Journal of Education Finance, 40:4 (Spring 2015), pp. 414-437
24 Pages Posted: 15 Nov 2015
Date Written: May 1, 2015
A new approach is suggested that depends on and measures how spending on higher and basic education is really an investment in the future, not consumption spending. This is a vital distinction because investment in human capital contributes to growth and to broader development beyond earnings growth, but also to the state’s fiscal health through higher state tax revenue and lower state Medicaid, child care, welfare, and criminal justice system costs as developed here. These are both state legislators’ direct concerns. But the criterion of the effect on the state’s fiscal health alone is a partial criterion, just as are the standard approaches that stress the needs to fund higher education costs and, for K-12, the concept of “adequacy”. So the paper also develops the standard earnings-based social rate of return to growth as well as the ‘total return to education’ (relative to full costs) for broader development as the basic education financing criteria for whether there is under or over-investment in education for efficient family and statewide growth and development.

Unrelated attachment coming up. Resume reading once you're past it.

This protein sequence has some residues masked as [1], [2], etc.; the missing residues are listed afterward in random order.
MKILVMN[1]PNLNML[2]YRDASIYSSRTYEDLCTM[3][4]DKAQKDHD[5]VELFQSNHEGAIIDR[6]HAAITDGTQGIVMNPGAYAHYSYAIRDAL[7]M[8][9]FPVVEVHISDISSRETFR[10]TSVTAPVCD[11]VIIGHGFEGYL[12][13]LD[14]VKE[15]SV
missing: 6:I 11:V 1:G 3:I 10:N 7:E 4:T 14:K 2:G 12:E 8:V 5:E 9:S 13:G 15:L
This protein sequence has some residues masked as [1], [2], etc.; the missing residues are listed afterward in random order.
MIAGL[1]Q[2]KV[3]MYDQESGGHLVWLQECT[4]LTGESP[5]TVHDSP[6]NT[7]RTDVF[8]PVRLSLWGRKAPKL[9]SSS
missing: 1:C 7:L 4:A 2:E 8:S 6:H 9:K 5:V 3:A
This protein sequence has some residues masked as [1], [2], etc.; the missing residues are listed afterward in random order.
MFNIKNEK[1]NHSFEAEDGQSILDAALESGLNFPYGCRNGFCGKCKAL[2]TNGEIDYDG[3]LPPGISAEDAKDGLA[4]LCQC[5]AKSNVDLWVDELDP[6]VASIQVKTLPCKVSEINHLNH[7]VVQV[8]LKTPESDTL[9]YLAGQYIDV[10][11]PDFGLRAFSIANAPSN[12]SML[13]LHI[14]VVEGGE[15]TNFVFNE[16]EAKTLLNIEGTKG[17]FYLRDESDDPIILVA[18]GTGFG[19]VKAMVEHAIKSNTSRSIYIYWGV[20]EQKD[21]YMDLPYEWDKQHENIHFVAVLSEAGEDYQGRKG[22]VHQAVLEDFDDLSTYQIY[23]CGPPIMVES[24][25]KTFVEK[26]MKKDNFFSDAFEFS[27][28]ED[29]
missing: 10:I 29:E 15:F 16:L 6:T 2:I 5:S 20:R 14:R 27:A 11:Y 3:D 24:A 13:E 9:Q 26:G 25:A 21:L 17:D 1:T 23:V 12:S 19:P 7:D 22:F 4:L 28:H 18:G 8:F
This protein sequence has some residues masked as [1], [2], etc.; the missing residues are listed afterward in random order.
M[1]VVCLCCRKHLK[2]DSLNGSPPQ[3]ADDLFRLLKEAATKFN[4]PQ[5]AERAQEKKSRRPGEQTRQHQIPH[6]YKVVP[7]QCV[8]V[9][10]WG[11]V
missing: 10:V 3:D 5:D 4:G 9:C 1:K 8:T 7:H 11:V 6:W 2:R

Keywords: Education Finance, Education and Development, Social Rates of Return, Education Impacts on State Budgets, Private and Social Benefits, Externalities, Non-Monetary Benefits, Cost-Benefit Analysis, Education Finance Policy
JEL Classification: I23, I28, O15
Suggested Citation: Suggested Citation
McMahon, Walter W., Financing Education for the Public Good: A New Strategy (May 1, 2015). Journal of Education Finance, 40:4 (Spring 2015), pp. 414-437. Available at SSRN: https://ssrn.com/abstract=2690479